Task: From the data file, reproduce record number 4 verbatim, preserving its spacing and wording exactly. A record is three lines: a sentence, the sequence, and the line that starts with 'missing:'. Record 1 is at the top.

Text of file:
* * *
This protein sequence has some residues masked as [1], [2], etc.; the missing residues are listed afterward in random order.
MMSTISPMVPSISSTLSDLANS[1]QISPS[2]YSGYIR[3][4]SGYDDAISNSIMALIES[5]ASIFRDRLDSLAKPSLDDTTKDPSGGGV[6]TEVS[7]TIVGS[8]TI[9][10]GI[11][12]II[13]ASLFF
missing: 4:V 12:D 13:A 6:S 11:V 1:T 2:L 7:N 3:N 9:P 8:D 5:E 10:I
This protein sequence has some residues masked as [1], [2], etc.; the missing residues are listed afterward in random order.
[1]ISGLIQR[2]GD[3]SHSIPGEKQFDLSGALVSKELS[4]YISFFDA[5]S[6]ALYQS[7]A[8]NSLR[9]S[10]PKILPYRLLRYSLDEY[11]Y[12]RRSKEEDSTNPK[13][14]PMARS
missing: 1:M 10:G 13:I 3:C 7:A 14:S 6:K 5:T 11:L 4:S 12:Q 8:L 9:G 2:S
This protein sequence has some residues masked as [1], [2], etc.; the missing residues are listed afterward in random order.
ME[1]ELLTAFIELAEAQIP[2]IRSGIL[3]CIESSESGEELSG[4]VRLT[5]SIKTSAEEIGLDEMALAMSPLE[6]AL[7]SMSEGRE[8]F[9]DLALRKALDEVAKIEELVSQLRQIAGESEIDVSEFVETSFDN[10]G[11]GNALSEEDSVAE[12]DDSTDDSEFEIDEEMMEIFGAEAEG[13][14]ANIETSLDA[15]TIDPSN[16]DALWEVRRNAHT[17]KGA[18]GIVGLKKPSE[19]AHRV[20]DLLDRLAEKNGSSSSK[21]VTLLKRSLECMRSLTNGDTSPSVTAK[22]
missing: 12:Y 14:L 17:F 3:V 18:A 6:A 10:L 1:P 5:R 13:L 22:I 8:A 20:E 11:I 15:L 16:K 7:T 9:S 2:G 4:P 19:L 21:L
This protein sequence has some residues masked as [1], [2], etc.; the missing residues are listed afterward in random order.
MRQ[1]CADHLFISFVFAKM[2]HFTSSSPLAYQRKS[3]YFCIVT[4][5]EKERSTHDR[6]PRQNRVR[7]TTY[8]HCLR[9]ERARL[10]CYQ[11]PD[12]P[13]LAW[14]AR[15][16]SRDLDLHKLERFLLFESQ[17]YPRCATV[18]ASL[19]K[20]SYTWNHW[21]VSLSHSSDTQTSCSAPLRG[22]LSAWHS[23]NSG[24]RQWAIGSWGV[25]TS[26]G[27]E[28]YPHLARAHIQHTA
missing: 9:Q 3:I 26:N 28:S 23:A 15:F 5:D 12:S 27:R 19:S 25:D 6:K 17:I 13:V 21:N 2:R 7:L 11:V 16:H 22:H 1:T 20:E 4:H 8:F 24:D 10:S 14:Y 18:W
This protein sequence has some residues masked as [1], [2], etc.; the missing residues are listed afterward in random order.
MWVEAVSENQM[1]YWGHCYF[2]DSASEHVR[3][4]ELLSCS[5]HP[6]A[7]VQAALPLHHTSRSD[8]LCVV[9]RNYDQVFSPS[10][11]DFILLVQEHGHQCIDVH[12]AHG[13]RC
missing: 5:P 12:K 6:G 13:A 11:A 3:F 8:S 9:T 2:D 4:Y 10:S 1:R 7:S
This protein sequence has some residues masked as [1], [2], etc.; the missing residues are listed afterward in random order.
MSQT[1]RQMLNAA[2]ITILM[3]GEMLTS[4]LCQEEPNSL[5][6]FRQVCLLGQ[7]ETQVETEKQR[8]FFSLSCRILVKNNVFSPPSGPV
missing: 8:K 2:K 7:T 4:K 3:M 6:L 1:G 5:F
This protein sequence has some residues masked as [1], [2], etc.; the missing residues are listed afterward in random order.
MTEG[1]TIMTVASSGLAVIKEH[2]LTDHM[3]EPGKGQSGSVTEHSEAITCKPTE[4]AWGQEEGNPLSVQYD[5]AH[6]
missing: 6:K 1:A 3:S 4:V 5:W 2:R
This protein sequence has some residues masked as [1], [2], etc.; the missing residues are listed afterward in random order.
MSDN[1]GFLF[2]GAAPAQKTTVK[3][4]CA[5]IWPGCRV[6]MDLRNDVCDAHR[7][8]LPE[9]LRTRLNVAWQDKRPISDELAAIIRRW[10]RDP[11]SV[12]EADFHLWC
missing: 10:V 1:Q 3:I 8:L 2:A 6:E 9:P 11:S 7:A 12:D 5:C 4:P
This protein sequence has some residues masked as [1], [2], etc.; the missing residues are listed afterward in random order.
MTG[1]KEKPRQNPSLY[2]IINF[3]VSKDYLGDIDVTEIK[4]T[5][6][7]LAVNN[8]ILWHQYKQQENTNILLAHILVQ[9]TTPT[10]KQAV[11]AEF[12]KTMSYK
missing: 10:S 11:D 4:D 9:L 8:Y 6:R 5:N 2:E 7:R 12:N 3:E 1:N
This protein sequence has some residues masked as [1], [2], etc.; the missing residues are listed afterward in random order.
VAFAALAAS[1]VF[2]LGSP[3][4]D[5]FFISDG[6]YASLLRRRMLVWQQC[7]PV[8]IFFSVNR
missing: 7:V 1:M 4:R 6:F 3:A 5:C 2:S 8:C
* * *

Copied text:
This protein sequence has some residues masked as [1], [2], etc.; the missing residues are listed afterward in random order.
MRQ[1]CADHLFISFVFAKM[2]HFTSSSPLAYQRKS[3]YFCIVT[4][5]EKERSTHDR[6]PRQNRVR[7]TTY[8]HCLR[9]ERARL[10]CYQ[11]PD[12]P[13]LAW[14]AR[15][16]SRDLDLHKLERFLLFESQ[17]YPRCATV[18]ASL[19]K[20]SYTWNHW[21]VSLSHSSDTQTSCSAPLRG[22]LSAWHS[23]NSG[24]RQWAIGSWGV[25]TS[26]G[27]E[28]YPHLARAHIQHTA
missing: 9:Q 3:I 26:N 28:S 23:A 15:F 5:D 12:S 27:R 19:S 25:D 6:K 17:I 13:V 21:N 2:R 7:L 11:V 16:H 22:H 1:T 20:E 4:H 8:F 24:D 10:S 14:Y 18:W